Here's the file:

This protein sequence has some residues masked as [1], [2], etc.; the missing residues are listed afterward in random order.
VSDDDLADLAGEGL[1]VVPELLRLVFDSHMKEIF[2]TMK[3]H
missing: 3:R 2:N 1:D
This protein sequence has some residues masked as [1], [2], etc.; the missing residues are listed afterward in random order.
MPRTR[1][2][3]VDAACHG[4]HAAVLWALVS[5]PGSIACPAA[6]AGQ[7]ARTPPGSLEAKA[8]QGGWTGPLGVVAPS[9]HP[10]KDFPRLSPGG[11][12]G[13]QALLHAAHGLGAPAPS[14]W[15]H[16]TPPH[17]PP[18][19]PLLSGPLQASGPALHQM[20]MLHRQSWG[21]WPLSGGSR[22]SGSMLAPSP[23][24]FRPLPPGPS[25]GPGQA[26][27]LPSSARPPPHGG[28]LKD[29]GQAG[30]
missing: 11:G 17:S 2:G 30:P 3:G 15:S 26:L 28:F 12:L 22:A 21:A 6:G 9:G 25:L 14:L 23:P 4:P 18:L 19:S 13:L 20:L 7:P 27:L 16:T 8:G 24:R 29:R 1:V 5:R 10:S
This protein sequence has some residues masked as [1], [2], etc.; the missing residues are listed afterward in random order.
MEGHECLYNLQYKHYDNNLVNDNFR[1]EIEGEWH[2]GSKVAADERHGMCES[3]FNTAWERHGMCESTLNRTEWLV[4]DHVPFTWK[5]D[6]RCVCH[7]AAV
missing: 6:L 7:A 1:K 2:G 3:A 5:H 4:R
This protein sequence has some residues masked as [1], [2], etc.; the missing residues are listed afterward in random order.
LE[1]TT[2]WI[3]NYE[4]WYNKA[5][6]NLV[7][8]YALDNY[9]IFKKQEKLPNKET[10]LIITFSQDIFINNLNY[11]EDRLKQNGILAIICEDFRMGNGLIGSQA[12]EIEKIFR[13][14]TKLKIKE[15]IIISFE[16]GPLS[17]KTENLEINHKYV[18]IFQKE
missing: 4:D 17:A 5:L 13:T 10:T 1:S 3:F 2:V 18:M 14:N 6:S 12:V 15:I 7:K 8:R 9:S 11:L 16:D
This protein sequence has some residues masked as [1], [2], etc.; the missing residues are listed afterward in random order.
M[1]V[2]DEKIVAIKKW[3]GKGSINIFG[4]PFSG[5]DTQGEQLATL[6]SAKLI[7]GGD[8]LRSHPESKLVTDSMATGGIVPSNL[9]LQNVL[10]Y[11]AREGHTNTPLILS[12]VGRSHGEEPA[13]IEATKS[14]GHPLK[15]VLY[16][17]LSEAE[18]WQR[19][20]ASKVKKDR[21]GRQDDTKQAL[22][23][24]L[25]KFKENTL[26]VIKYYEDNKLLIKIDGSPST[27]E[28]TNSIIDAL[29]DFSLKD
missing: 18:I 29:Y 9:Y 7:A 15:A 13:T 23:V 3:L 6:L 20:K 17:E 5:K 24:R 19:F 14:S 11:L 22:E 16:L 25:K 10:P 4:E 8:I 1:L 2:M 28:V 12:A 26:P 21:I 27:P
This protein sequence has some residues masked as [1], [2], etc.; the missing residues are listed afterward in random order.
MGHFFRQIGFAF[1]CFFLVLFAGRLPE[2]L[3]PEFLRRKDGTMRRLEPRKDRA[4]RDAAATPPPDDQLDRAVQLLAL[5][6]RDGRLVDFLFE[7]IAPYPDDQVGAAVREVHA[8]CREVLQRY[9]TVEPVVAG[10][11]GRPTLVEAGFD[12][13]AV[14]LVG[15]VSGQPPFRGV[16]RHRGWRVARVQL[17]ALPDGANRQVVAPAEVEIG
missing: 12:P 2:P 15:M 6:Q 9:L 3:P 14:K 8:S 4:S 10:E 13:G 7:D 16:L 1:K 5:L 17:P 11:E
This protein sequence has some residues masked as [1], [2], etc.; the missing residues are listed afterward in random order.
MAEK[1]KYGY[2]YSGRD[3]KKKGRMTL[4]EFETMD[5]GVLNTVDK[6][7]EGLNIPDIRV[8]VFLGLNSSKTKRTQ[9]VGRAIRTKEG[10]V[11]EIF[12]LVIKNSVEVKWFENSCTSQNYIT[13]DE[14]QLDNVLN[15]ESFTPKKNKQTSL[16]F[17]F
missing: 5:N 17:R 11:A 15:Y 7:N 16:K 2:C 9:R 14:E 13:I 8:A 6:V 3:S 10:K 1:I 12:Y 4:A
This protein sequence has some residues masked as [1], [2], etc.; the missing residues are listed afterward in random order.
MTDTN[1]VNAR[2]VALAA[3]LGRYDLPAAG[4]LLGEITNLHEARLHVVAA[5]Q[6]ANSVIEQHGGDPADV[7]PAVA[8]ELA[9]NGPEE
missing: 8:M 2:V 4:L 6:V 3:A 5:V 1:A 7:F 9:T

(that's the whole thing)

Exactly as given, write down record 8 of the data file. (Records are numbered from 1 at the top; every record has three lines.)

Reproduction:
This protein sequence has some residues masked as [1], [2], etc.; the missing residues are listed afterward in random order.
MTDTN[1]VNAR[2]VALAA[3]LGRYDLPAAG[4]LLGEITNLHEARLHVVAA[5]Q[6]ANSVIEQHGGDPADV[7]PAVA[8]ELA[9]NGPEE
missing: 8:M 2:V 4:L 6:V 3:A 5:V 1:A 7:F 9:T